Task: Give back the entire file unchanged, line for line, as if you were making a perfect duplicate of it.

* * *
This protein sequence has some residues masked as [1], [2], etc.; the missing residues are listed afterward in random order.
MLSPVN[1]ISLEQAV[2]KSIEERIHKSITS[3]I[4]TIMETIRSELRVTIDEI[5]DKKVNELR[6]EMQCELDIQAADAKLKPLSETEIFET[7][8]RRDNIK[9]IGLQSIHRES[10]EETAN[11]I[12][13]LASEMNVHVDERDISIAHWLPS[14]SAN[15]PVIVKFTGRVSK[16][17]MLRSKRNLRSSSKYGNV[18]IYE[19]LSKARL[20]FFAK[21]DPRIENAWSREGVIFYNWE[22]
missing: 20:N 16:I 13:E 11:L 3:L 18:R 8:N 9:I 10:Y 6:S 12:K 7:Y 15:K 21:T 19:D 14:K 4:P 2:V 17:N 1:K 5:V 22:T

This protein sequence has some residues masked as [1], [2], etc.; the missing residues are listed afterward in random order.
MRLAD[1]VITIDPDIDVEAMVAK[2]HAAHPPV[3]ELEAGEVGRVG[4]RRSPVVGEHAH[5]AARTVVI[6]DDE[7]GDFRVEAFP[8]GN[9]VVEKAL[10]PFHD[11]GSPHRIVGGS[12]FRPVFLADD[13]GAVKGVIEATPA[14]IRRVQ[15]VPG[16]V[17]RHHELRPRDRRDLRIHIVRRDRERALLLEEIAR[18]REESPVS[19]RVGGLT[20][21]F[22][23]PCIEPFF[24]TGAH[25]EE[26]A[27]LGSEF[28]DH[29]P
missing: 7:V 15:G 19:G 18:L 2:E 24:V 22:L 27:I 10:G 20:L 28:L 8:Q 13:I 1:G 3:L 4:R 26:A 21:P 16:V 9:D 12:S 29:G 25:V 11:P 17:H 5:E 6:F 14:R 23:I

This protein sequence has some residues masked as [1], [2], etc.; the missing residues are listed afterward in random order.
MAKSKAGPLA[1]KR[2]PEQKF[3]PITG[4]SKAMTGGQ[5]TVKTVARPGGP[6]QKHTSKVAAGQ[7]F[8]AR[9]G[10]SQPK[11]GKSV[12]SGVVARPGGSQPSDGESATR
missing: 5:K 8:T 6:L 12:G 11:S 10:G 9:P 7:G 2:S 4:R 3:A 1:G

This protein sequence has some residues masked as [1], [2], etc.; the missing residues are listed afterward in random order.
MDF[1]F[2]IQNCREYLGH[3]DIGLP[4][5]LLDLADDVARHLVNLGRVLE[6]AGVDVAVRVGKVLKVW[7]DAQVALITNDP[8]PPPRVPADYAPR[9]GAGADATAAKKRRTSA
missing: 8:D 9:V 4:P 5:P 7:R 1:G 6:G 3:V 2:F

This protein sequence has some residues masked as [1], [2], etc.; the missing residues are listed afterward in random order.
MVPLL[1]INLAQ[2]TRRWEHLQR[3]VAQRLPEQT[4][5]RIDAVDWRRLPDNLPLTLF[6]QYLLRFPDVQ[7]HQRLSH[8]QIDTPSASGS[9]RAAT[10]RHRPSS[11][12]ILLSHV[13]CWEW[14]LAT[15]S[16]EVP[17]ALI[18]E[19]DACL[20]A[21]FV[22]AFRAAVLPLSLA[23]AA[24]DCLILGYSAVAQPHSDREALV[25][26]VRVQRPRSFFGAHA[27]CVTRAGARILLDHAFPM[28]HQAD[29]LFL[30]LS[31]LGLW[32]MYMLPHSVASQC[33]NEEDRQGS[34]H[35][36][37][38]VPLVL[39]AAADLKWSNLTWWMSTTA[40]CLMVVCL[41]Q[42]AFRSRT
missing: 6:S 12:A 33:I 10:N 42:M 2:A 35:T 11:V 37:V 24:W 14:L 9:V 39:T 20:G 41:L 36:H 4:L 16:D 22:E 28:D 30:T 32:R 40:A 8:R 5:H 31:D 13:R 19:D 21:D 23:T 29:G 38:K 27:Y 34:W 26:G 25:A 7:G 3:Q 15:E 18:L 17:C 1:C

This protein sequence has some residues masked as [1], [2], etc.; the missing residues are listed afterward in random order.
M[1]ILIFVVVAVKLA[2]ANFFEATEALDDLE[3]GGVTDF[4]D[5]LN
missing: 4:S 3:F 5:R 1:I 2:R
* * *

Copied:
This protein sequence has some residues masked as [1], [2], etc.; the missing residues are listed afterward in random order.
MLSPVN[1]ISLEQAV[2]KSIEERIHKSITS[3]I[4]TIMETIRSELRVTIDEI[5]DKKVNELR[6]EMQCELDIQAADAKLKPLSETEIFET[7][8]RRDNIK[9]IGLQSIHRES[10]EETAN[11]I[12][13]LASEMNVHVDERDISIAHWLPS[14]SAN[15]PVIVKFTGRVSK[16][17]MLRSKRNLRSSSKYGNV[18]IYE[19]LSKARL[20]FFAK[21]DPRIENAWSREGVIFYNWE[22]
missing: 20:N 16:I 13:E 11:L 3:L 18:R 8:N 9:I 10:Y 6:S 12:K 7:Y 15:K 21:T 19:D 14:K 4:P 2:V 17:N 1:K 5:V 22:T

This protein sequence has some residues masked as [1], [2], etc.; the missing residues are listed afterward in random order.
MRLAD[1]VITIDPDIDVEAMVAK[2]HAAHPPV[3]ELEAGEVGRVG[4]RRSPVVGEHAH[5]AARTVVI[6]DDE[7]GDFRVEAFP[8]GN[9]VVEKAL[10]PFHD[11]GSPHRIVGGS[12]FRPVFLADD[13]GAVKGVIEATPA[14]IRRVQ[15]VPG[16]V[17]RHHELRPRDRRDLRIHIVRRDRERALLLEEIAR[18]REESPVS[19]RVGGLT[20][21]F[22][23]PCIEPFF[24]TGAH[25]EE[26]A[27]LGSEF[28]DH[29]P
missing: 7:V 15:G 19:G 18:L 2:E 24:V 22:L 27:I 10:G 20:L 28:L 8:Q 13:I 1:G 3:L 4:R 26:A 21:P 16:V 9:D 12:S 29:G 25:V 11:P 17:H 5:E 6:F 14:R 23:I

This protein sequence has some residues masked as [1], [2], etc.; the missing residues are listed afterward in random order.
MAKSKAGPLA[1]KR[2]PEQKF[3]PITG[4]SKAMTGGQ[5]TVKTVARPGGP[6]QKHTSKVAAGQ[7]F[8]AR[9]G[10]SQPK[11]GKSV[12]SGVVARPGGSQPSDGESATR
missing: 5:K 8:T 6:L 12:G 11:S 10:G 9:P 7:G 2:S 4:R 3:A 1:G

This protein sequence has some residues masked as [1], [2], etc.; the missing residues are listed afterward in random order.
MDF[1]F[2]IQNCREYLGH[3]DIGLP[4][5]LLDLADDVARHLVNLGRVLE[6]AGVDVAVRVGKVLKVW[7]DAQVALITNDP[8]PPPRVPADYAPR[9]GAGADATAAKKRRTSA
missing: 8:D 9:V 4:P 5:P 7:R 1:G 6:G 3:V 2:F

This protein sequence has some residues masked as [1], [2], etc.; the missing residues are listed afterward in random order.
MVPLL[1]INLAQ[2]TRRWEHLQR[3]VAQRLPEQT[4][5]RIDAVDWRRLPDNLPLTLF[6]QYLLRFPDVQ[7]HQRLSH[8]QIDTPSASGS[9]RAAT[10]RHRPSS[11][12]ILLSHV[13]CWEW[14]LAT[15]S[16]EVP[17]ALI[18]E[19]DACL[20]A[21]FV[22]AFRAAVLPLSLA[23]AA[24]DCLILGYSAVAQPHSDREALV[25][26]VRVQRPRSFFGAHA[27]CVTRAGARILLDHAFPM[28]HQAD[29]LFL[30]LS[31]LGLW[32]MYMLPHSVASQC[33]NEEDRQGS[34]H[35][36][37][38]VPLVL[39]AAADLKWSNLTWWMSTTA[40]CLMVVCL[41]Q[42]AFRSRT
missing: 6:S 12:A 33:I 10:N 42:M 2:A 35:T 11:V 37:V 24:W 14:L 9:V 39:T 20:G 41:L 36:H 4:L 16:D 22:E 28:D 30:T 32:R 40:A 8:R 5:H 31:D 13:R 19:D 21:D 23:T 29:G 38:K 27:Y 34:W 26:G 25:A 7:G 3:Q 15:E 18:L 17:C 1:C

This protein sequence has some residues masked as [1], [2], etc.; the missing residues are listed afterward in random order.
M[1]ILIFVVVAVKLA[2]ANFFEATEALDDLE[3]GGVTDF[4]D[5]LN
missing: 4:S 3:F 5:R 1:I 2:R